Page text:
The deployment of 5G networks is still in the early phases, and a lot of money remains to be spent on the latest wireless technology as telecom carriers roll it out to more markets across the world. Not surprisingly, 5G infrastructure investments are expected to jump from $9.8 billion last year to $58 billion by 2026, clocking a compound annual growth rate of 29%, according to third-party estimates.
Ciena (NYSE:CIEN) and NVIDIA (NASDAQ:NVDA) are two ways investors can take advantage of that massive spurt in infrastructure spending. Both companies provide technologies that are critical to the efficient functioning of 5G networks. Let's see why these two could turn out to be top 5G stocks in the long run.
1. Ciena can benefit from the backbone of 5G networks
Setting up 5G networks requires the deployment of optical fiber networks to support the massive increase in bandwidth, reduce latency, and reduce power consumption. Telecom operators reportedly spent over $144 billion to upgrade the legacy mobile backhaul network infrastructure to optical fiber between 2014 and 2019, as they made the shift to 4G.
Optical fiber networks are a necessity for 5G networks because they can offer unlimited bandwidth. Theoretically, 5G networks can support speeds up to 20GB per second as compared to 4G's peak speed of 1GB per second. As a result, the fiber optic cable market's revenue is expected to double from 2019 to 2025, according to third-party estimates, paving the way for Ciena to boost sales of its 5G networking solutions.
The company announced a range of 5G solutions earlier this year, such as 5G-optimized routers, 5G network automation software, and transport networks to hook up cell sites with each other and the core network, as well as to data centers. The good part is that Ciena is already working with leading telecom operators around the world. Its clients include top Indian telecom operators such as Reliance Jio, Bharti Airtel, and Vodafone-Idea.
In the U.S., Ciena has helped Verizon quadruple its fiber capacity to support 5G networks. Telefónica U.K. has also decided to use Ciena's packet transport solution to upgrade its legacy network to support 5G. All of this indicates that Ciena is right in the middle of the 5G revolution, and things should get better as deployments gather pace.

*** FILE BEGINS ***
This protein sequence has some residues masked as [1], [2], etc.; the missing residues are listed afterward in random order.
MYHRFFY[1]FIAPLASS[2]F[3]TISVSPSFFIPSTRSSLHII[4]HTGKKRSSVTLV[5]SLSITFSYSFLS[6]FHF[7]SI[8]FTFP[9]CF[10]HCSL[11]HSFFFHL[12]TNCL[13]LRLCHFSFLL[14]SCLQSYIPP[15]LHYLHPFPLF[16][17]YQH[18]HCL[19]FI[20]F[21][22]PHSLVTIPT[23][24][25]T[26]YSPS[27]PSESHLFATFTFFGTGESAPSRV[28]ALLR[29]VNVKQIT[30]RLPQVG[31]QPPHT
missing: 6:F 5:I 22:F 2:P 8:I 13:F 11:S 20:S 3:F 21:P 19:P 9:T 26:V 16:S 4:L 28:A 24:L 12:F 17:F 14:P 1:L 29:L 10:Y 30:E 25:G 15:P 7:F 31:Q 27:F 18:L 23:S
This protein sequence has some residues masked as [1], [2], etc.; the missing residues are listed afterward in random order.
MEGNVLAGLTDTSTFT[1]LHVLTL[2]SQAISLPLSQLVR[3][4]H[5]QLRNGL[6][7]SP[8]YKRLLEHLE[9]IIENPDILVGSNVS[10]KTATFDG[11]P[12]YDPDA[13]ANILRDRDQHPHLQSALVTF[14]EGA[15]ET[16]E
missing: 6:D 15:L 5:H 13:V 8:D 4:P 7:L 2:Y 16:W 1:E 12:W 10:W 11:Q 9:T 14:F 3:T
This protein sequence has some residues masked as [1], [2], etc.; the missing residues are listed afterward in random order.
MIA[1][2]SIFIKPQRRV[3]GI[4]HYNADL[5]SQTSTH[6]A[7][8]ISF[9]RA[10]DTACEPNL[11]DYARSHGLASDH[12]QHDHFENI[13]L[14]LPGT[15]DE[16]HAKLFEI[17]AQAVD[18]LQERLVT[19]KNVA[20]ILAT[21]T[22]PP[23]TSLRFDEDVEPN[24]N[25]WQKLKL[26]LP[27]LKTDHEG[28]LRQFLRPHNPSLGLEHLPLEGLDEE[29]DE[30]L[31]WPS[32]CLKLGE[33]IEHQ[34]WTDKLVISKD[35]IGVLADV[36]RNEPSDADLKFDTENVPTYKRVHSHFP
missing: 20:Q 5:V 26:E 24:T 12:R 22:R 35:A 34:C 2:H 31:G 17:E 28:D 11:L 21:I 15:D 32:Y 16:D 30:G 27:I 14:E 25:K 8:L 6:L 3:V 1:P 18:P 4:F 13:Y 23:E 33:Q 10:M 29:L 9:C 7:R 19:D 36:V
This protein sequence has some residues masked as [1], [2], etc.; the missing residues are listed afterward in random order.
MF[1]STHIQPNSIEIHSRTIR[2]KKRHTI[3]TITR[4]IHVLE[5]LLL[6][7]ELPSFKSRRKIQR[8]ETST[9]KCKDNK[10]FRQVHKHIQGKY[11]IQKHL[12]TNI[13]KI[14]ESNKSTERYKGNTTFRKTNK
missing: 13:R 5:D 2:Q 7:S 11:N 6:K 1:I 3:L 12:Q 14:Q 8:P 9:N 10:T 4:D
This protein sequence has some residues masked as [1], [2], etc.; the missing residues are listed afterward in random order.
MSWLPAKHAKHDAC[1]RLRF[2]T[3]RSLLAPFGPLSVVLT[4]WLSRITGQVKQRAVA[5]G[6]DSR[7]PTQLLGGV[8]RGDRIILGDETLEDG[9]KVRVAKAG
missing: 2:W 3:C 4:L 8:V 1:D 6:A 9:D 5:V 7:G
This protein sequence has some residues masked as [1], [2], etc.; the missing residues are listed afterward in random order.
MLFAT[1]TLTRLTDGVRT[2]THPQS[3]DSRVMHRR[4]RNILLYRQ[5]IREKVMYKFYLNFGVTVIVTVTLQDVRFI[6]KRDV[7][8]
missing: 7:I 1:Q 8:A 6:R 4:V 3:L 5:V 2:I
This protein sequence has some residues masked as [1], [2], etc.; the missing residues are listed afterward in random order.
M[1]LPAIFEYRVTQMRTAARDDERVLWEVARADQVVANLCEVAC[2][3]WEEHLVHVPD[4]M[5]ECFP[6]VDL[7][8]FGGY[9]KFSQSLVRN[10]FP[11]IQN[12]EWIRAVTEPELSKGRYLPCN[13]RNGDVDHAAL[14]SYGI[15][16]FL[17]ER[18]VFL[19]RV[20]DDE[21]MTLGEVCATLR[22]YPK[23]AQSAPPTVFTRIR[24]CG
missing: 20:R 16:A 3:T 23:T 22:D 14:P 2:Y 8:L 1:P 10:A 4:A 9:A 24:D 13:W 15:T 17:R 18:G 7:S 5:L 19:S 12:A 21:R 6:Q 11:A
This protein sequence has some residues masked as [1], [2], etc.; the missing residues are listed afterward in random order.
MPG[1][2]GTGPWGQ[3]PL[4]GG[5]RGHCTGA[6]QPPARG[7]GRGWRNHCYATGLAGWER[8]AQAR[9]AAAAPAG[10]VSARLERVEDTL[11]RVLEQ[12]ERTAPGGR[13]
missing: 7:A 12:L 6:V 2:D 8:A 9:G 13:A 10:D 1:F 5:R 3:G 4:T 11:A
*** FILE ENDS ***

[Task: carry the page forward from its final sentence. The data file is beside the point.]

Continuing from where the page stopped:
Even more importantly, Ciena controls nearly a quarter of the optical network hardware market, and it has consistently increased its share over the years. So it's in a nice position to take advantage of the market's secular growth as 5G networks come online across the world, which should allow Ciena to sustain the impressive top- and bottom-line growth it has clocked of late.
And finally, Ciena's valuation is another reason to go long. Its price-to-earnings (P/E) ratio of 26 is lower than the five-year average multiple of nearly 56, which makes it an attractive 5G bet considering the potential acceleration in earnings as seen in the chart above.
2. NVIDIA is solving a crucial problem
NVIDIA specializes in graphics cards that power computers and data centers, as well as speed up 5G networks. In October of last year, NVIDIA announced that it is partnering with telecom giant Ericsson to make 5G networks more efficient and smarter with the help of GPUs (graphics processing units). More specifically, the two companies are looking to "build high-performing, efficient, and completely virtualized 5G radio access networks (RAN)."
NVIDIA aims to use this partnership to plug gaps in the current network infrastructure where carriers are unable to deploy bandwidth according to real-time requirements. A 4G network that's aimed to work at peak capacity to ensure seamless voice and data access with the help of dedicated hardware runs the risk of underutilization if there aren't enough users in that area.
The bandwidth wastage could be much higher in the case of a 5G network, which is why networks will have to be made more intelligent. This is where NVIDIA's GPUs come into play. They can help telecom carriers deploy software-defined virtual radio access networks (vRAN) that run on virtual machines.
The advantage of vRAN is that applications that are running on a virtual machine can be moved to another machine if needed. This allows telecom operators to intelligently transfer bandwidth from one place to another, thereby reducing both operating and capital expenses substantially. Not surprisingly, the vRAN market is expected to grow at an annual pace of 128% through 2024, according to third-party estimates.
Moreover, 5G is expected to create the need for smaller data centers to ensure low latency and faster processing times. This could boost demand for data center GPUs because they will play a key role in accelerating workloads locally for applications such as self-driving cars and the Internet of Things.
NVIDIA's data center business supplied 37% of its total revenue last quarter and grew nearly 80% year over year. The rollout of 5G can give NVIDIA a nice shot in the arm and may turn out to be yet another catalyst for this high-flying tech giant that's already growing at a terrific pace.